The reactivity of a variety of quinuclidine-based catalysts in the Baylis-Hillman reaction has been examined, and a straightforward correlation between the basicity of the base and reactivity has been established, without exception. The following order of reactivity was established with pk(a)'s of the conjugate acids (measured in water) given in parentheses: quinuclidine (11.3), 3-hydroxy-quinuclidine (9.9), DABCO (8.7), 3-acetoxyquinuclidine (9.3), 3-chloroquinuclidine (8.9), and quinuclidinone (7.2). The higher than expected reactivity of DABCO, based on its pK(a), was analyzed by comparing the relative basicity of DABCO and 3-acetoxyquinuclidine in DMSO. It was found that in aprotic solvent, DABCO was 0.6 pK(a) units more basic than 3-acetoxyquinuclidine, thus establishing a direct link between pK(a) of the amine and its reactivity. In contrast to previous literature work that reported the contrary, quinuclidine, which has the highest pK(a), was found to be the most active catalyst. The reaction profile with quinuclidine showed significant autocatalysis, which suggested that the presence of proton donors might further enhance rates. Thus, a series of additives bearing polar X-H bonds were investigated and it was found that methanol, triethanolamine, formamide, and water all provided additional acceleration. Methanol was found to be optimum, and the powerful combination of quinuclidine with methanol was tested with a host of aldehydes and Michael acceptors. Not only were the reactions more efficient and faster than previously reported, but now new substrates that were previously unreactive could be employed. Notable examples include the use of acetylenic aldehydes and the employment of vinyl sulfones, acrylamides, delta-lactones, and even alpha,beta-unsaturated esters bearing a beta-substituent.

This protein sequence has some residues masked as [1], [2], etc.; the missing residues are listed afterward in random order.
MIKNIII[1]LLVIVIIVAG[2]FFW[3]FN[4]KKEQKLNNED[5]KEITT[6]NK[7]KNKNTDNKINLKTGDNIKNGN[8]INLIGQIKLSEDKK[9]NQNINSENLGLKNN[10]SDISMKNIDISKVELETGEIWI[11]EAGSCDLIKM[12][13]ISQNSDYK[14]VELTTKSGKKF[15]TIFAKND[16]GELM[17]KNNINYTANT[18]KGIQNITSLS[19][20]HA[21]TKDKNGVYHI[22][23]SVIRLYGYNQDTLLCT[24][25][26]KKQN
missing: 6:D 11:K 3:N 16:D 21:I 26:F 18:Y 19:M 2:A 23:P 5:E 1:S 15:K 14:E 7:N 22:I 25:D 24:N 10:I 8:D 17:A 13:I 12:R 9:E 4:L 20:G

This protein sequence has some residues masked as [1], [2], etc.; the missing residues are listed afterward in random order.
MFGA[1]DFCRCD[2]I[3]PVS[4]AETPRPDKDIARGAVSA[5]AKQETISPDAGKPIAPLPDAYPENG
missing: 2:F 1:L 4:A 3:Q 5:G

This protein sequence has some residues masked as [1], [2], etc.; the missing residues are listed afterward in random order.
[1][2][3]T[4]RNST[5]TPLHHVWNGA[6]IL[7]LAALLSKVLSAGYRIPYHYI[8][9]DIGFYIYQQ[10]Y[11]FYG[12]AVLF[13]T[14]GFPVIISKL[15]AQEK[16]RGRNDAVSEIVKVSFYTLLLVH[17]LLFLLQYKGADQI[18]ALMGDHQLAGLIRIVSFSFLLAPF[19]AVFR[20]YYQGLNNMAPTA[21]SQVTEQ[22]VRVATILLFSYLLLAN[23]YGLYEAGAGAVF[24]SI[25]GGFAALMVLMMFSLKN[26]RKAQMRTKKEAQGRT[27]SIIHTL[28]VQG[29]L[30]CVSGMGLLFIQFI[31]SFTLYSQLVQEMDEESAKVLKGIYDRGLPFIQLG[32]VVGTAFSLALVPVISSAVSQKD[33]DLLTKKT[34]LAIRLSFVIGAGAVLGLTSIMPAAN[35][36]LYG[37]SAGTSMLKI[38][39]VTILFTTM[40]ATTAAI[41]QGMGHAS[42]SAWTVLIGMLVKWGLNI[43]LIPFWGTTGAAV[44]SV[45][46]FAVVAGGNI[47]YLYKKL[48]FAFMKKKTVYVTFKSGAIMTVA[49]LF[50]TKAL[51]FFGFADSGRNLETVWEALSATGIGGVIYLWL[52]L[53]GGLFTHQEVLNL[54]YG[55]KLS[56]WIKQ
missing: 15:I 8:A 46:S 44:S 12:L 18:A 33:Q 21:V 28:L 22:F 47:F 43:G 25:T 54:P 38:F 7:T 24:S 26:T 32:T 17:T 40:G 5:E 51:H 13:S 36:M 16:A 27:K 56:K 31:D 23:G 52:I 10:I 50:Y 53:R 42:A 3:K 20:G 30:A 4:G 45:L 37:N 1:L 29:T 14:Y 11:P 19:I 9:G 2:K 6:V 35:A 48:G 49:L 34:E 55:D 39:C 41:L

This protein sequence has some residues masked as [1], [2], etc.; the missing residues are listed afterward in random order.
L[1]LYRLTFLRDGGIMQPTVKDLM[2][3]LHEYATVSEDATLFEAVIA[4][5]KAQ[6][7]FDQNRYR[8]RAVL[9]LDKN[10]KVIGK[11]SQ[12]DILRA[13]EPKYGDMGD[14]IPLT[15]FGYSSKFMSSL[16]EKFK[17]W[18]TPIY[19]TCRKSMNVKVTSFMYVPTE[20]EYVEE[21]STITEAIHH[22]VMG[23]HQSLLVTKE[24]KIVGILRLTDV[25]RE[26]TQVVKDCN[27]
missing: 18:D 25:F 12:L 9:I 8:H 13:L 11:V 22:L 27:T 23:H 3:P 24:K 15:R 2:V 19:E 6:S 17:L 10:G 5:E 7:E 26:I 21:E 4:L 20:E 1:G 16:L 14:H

- LIGAND-ACCELERATED CATALYSIS